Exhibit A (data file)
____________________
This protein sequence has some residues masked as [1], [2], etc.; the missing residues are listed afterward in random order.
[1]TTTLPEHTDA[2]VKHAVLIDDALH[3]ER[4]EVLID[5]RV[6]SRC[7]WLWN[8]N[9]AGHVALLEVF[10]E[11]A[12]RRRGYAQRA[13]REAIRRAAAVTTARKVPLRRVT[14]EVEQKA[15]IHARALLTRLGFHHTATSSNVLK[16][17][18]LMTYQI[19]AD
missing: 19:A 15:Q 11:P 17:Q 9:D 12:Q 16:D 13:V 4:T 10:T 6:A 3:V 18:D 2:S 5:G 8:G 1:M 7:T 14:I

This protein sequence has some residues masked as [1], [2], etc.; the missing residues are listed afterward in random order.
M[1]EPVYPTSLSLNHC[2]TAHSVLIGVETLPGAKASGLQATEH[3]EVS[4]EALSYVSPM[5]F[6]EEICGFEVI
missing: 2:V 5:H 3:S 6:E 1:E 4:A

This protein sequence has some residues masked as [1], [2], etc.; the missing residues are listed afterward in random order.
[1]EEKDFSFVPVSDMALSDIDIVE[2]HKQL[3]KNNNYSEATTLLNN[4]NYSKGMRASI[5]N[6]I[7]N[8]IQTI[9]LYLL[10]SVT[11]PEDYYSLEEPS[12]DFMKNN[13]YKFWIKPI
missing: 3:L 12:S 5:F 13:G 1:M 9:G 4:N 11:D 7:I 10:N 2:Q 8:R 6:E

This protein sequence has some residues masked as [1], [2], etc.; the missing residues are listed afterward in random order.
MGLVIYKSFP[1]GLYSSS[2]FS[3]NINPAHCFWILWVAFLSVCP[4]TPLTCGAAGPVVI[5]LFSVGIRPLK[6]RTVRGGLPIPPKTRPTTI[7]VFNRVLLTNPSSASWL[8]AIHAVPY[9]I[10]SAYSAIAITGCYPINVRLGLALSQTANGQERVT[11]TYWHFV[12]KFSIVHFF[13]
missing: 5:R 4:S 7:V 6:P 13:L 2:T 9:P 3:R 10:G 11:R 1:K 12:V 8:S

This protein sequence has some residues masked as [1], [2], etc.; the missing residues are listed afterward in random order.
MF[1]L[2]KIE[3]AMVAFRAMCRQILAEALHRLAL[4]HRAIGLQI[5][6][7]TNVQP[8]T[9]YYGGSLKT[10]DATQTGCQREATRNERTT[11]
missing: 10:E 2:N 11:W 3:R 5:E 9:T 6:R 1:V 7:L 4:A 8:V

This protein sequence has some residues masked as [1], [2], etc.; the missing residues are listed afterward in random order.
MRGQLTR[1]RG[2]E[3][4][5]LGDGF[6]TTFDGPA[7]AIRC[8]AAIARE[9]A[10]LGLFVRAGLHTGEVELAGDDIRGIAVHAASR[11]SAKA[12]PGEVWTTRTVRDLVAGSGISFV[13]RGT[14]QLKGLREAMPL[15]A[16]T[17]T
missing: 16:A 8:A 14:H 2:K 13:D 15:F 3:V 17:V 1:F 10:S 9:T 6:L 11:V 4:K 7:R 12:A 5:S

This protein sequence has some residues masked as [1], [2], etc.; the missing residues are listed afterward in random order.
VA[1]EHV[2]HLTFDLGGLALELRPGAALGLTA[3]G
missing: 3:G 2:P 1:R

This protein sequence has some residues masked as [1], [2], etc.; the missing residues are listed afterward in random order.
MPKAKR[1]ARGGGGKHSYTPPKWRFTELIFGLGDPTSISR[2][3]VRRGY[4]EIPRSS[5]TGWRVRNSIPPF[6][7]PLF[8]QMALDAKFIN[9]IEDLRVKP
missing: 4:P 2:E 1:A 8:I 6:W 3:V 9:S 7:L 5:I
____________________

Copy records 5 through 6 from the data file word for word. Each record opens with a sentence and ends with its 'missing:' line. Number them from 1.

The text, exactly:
This protein sequence has some residues masked as [1], [2], etc.; the missing residues are listed afterward in random order.
MF[1]L[2]KIE[3]AMVAFRAMCRQILAEALHRLAL[4]HRAIGLQI[5][6][7]TNVQP[8]T[9]YYGGSLKT[10]DATQTGCQREATRNERTT[11]
missing: 10:E 2:N 11:W 3:R 5:E 9:T 6:R 1:V 7:L 4:A 8:V

This protein sequence has some residues masked as [1], [2], etc.; the missing residues are listed afterward in random order.
MRGQLTR[1]RG[2]E[3][4][5]LGDGF[6]TTFDGPA[7]AIRC[8]AAIARE[9]A[10]LGLFVRAGLHTGEVELAGDDIRGIAVHAASR[11]SAKA[12]PGEVWTTRTVRDLVAGSGISFV[13]RGT[14]QLKGLREAMPL[15]A[16]T[17]T
missing: 16:A 8:A 14:H 2:K 13:D 15:F 3:V 17:V 1:F 10:S 9:T 6:L 11:V 4:K 7:R 12:A 5:S